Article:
However, if future developments fix that then, given what else you’ve said, I think I’ll support it whole-heartedly. (As much as I hate site-specific passwords and as inefficient as OpenID is, they’re both easier to script in a scraper without no Javascript engine)

        For #2, that would be a BIG point in favor of me using it… though keep in mind that when you say “pseudonyms”, that has to include e-mail aliases. My main reason for giving out a unique address to every site is so that I can revoke their ability to mail me if I start to get spam or if their unsubscribe form is broken.

        As for #3, I’ll admit that WebFinger arrived late in the game, but I won’t call that a point in BrowserID’s favor, given that, with all the semi-drop-in OpenID libraries out there, supporting WebFinger is more a version bump than a new authentication method.

        I’m not fully clear on the specifics of how BrowserID provides better privacy, but I’ll trust your word on that one.

        Finally, #4, I will admit that OpenID does have UX issues. It’s always been something I’ve been a bit concerned about.

        For my own use, since I don’t really compute on the go, I’ve been planning to work around those for my own use by using a delegation, a DynDNS subdomain, and a special purpose OpenID/HTTP daemon that pops up a native GTK+ Allow/Deny dialog when a site tries to authenticate.

        (If I needed to travel, I’d SSH in and run the OpenID provider in a tunneled X session)

        I suppose, pseudonyms aside, my biggest problem with it is that, if you’re trying to be the next big authentication mechanism, I strongly believe you should try to be something more along the lines of a modern Kerberos that gets along with shared hosting and can use Javascript to polyfill for browsers that don’t implement it directly… not merely a decentralized, privacy-protecting “Login with Facebook” button.

        Speaking of which, what are your plans regarding OAuth? I haven’t needed it yet, so for all I know, it depends on OpenID and I worry that other people might jump to that same conclusion.

        October 21st, 2011 at 00:50

        1. Stephan Sokolow

          Ugh. There should really be a “first minute or two, you can edit” function for fixing things like typing “without no” when your mind is caught between “with no” and “without a”.

          October 21st, 2011 at 00:52

        2. Ben Adida

          Hi Stephan,

          Thanks for taking a look at this additional info. A little bit more info that you might find useful about BrowserID and Privacy:

          http://identity.mozilla.com/post/7899984443/privacy-and-browserid

          http://identity.mozilla.com/post/11145921163/browserid-design-for-privacy

          Regarding JavaScript, remember that our major use case is users interacting with sites. Most sites are broken today with NoScript, so it’s hard for us to optimize for that use case. For automated access, we may want to consider an additional REST API that accepts a BrowserID assertion and returns to you some kind of session token. We’d be happy to field proposals on this, if you’d like?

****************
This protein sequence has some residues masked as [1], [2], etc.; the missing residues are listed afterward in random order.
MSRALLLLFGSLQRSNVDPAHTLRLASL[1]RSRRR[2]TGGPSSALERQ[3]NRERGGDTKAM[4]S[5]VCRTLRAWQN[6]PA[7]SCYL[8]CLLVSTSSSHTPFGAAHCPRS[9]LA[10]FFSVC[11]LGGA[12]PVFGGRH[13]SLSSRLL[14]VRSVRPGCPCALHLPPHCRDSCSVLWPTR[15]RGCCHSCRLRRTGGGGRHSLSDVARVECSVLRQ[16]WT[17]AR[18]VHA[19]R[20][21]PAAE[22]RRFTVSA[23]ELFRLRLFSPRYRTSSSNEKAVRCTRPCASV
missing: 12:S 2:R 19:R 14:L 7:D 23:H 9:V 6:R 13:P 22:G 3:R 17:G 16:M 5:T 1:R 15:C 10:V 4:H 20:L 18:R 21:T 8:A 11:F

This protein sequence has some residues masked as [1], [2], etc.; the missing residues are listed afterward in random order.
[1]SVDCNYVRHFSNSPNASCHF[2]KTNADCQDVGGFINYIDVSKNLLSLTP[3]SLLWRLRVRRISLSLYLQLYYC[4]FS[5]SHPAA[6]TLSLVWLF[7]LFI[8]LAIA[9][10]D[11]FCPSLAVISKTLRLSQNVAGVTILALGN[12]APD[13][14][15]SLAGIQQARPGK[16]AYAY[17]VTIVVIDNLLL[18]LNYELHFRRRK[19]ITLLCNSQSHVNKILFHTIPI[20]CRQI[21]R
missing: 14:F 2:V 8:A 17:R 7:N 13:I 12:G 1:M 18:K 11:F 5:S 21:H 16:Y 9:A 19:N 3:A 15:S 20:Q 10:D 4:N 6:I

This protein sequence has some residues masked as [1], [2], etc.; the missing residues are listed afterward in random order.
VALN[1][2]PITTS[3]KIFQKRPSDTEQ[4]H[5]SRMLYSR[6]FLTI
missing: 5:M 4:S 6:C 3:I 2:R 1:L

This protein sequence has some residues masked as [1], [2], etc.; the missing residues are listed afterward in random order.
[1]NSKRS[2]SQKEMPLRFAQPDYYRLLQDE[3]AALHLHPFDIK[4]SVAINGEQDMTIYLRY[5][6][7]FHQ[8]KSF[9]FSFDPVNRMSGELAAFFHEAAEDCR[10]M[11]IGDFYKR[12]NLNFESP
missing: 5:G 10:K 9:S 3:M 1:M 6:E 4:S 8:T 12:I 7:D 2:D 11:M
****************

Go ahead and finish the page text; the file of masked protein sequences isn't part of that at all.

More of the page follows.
October 21st, 2011 at 09:43

          1. Stephan Sokolow

            I definitely like the viewpoint taken in that first Identity at Mozilla post you linked. It’s the kind of thing I often find myself saying. I’ll take a look at the video when I have more time to spare.

            However, I think we’d need to do some research before we make claims about what percentage of sites are broken with Javascript disabled. From my perspective, only a small minority of highly popular sites are broken with Javascript disabled (killing ads and breaking features I never even notice to be broken because I never try to use them doesn’t count) and I will fight, tooth and nail, any technology which makes full implementation of progressive enhancement more difficult. (From my perspective, requiring Javascript for login as more than just a polyfill is like re-implementing :hover in Javascript for drop-down menus)

            As for the ReST API, that would satisfy me from a technical standpoint, but given how slow the uptake has been of WebFinger and given previous experience elsewhere, I worry that if it’s merely an alternative to the default API, many sites will fail to implement it either out of laziness or out of some misguided belief that refusing to implement it will work as some sort of makeshift CAPTCHA… at which point, we’re back to where we started and developers of automated tools have to either pass in username/password pairs or embed WebKit in otherwise minimal, lightweight tools.

            October 21st, 2011 at 17:08

  3. R Stephens

    Forgive me if I misunderstood, but how does BrowserID “fix” the NASCAR problem?

    Few, very few users will run their own BrowserID primary authority. Most will rely on their megacorp e-mail provider such as Google or Yahoo to act as the primary. So in what way will it really decentralize authentication? How is this empowering users?

    If a BrowserID user wants to take control of their identity they will have to ditch their current e-mail host and move elsewhere.

    January 21st, 2012 at 12:35